The decade of success at Bristol City, which it seems likely you’ve read about on The Set Pieces, has prompted a period of reflection and a desire for a new challenge. That’s not to say I won’t return to City at some point in the near future, but the need to find something different is palpable. And so, I asked on Twitter and @janhopis provided the germ of an idea: the San Marino challenge.
As I’m given to understand, the point is to take control of San Marino, currently in Serie C/B, the third, and rather split, tier of Italian football and then build them to the point that a San Marino team youth player makes it into the national team and the national team win a game. Which sounds ever so simple, but is, in fact, when one actually looks at the San Marino squad, a monumental task. In real life, San Marino were relegated to Serie D at the end of this season, so I have my work cut out. The team’s aim according to the board is to secure a mid-table finish (for which I am given a £40k budget and an available wage of £2.45k per week). In reality, the aim has to be to win promotion. San Marino are so broke that only 20% of transfer revenue is retained and, without promotion, there is no chance of developing the youth training facilities, currently rated below average, without which it will not be possible to complete the challenge. So, with a club mired in debt and a squad in need of lots of work, there’s only one way to go about it: Moneyball rules.
These are they:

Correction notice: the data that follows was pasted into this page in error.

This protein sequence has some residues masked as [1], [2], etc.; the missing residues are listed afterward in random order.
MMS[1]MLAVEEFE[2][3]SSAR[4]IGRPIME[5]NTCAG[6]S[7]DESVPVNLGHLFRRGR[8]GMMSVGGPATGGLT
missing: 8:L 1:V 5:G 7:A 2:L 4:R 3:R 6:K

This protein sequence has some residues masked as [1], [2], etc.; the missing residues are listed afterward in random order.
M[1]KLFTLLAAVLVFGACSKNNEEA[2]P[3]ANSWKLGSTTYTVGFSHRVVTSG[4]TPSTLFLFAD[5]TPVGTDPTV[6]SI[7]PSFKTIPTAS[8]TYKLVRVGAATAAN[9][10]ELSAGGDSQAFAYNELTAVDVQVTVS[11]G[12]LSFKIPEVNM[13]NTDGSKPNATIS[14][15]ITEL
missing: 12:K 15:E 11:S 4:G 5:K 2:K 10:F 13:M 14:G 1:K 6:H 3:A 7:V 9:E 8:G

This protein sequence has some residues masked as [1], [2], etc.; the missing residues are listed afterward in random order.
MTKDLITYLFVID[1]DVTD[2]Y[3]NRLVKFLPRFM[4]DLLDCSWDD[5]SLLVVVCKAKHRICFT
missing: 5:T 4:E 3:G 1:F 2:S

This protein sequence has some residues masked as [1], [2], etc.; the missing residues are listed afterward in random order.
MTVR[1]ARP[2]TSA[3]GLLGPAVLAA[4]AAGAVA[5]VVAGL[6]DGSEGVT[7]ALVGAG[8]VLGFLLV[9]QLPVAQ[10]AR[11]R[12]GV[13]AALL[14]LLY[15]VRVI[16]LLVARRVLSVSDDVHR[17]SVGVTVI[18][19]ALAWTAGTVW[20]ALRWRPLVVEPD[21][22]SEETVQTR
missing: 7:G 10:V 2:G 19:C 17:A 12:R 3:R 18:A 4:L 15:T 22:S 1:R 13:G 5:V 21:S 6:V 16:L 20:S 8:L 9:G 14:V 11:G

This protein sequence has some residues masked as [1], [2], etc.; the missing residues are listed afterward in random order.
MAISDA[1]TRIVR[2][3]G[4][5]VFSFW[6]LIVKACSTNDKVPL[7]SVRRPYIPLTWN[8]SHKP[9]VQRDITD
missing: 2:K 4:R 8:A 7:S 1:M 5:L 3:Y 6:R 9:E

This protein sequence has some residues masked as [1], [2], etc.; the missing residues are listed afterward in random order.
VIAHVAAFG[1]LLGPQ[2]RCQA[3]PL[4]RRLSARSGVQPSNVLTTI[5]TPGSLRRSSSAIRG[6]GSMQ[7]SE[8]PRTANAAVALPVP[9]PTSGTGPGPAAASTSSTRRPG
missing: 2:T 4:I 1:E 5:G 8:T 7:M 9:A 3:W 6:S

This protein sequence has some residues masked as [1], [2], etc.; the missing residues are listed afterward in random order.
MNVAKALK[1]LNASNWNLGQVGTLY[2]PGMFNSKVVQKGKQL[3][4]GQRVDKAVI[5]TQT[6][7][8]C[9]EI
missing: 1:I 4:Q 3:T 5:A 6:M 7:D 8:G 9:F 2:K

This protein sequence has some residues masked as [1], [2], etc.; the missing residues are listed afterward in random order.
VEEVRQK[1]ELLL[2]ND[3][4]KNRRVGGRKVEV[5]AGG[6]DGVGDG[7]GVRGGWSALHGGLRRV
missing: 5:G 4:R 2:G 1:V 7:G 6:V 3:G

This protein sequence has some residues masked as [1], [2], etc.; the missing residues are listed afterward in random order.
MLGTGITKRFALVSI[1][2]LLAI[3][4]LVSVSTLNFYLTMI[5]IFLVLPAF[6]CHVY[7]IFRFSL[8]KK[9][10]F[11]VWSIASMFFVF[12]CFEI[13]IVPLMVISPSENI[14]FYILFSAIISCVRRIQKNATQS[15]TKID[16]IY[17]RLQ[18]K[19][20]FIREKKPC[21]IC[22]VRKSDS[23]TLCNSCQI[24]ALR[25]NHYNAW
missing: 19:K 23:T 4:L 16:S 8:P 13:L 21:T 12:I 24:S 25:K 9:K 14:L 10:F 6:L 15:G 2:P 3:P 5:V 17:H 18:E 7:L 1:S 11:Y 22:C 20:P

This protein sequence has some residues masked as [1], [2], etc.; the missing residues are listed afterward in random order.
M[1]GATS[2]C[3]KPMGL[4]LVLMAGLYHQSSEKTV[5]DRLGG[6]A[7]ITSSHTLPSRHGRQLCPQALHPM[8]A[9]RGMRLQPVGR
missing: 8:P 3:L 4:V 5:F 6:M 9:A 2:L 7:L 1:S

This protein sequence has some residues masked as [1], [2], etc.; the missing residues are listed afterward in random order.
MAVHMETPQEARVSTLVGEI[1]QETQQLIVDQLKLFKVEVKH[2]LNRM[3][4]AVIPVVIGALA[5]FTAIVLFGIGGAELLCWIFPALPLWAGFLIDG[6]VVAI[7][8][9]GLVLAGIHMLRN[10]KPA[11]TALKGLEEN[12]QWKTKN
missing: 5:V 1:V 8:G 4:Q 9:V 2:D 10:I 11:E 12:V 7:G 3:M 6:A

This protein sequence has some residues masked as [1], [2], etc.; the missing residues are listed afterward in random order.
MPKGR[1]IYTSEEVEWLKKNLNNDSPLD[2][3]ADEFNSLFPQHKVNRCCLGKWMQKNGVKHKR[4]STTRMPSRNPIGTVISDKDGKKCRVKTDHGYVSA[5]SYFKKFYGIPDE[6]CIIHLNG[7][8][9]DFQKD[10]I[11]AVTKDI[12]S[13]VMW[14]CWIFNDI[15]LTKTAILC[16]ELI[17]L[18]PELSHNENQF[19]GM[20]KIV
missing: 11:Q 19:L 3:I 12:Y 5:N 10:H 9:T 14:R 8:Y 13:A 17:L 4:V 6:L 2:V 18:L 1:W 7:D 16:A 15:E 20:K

- Net wage spend is more important than net transfer spend
- Don’t needlessly splash out on new players or sell old ones when you take over a club – the New Manager Syndrome
- Don’t buy players who looked Gucci at international tournaments: they’re likely over-valued and past performance is no indication of future performance, especially when they’re playing with a different team – there are different incentives and a different tactical set-up at tournaments, and it’s a super small sample size
- Some nationalities are overrated, like Holland, Brazil, and England
- Sell your players at the right time: when they’re around 30 years old, goalkeepers aside
- Use the wisdom of crowds: ask all your scouts and a Director of Football if you have one
- Buy players in their early twenties, which avoids the problems with not developing properly, and means previous statistics have greater value
- Centre-forwards cost more than they should
- Sell any player if a club offers more than they are worth and try to replace them before they are sold
- Don’t buy players if you don’t need to: develop a youth network and try to develop your own players
Add to this the idea of identifying weaknesses and shoring up the defence over trying to score lots of goals, and you’ve got the basic template for my last ten years at Bristol City, which I will be re-employing here.
The San Marino squad is the usual lower league Italian mish-mash of young talent, loanees, and a couple of old stagers. The strengths are in goal, where Caio Secco, on loan from Crotone, is solid, and in central midfield, where Matias Cuffa is a roaming playmaker of genuine ability and 35-year-old Evans Soligo, who I immediately install as captain, is a driven ball-winning midfielder. We are light up front, where only on-loan Faisal Bangal and 23-year-old target man Andrea La Mantia look capable of scoring regularly. In terms of youth talent, only centre-back Gianmaria Borghini might trouble the first team squad. I recruit one player in the opening window, free signing Matteo Gandelli, a 21-year-old left-back who can also play across the back four. He is rated a 5 star potential player and only costs me £350 per week. This is not a serious breach of Moneyball, as he is free and we have a genuine need for cover across the back four. I ditch my current assistant manager and recruit Alan Crawford, who has significantly better ratings for judging player ability and costs a mere £450 per week. I also pick up one of my favourite scouts, Swede Patrik Andersson, for £325 per week; for a lower league side, he is competent and affordable. Unfortunately, I cannot strengthen the coaching team as we already employ more than we are supposed to.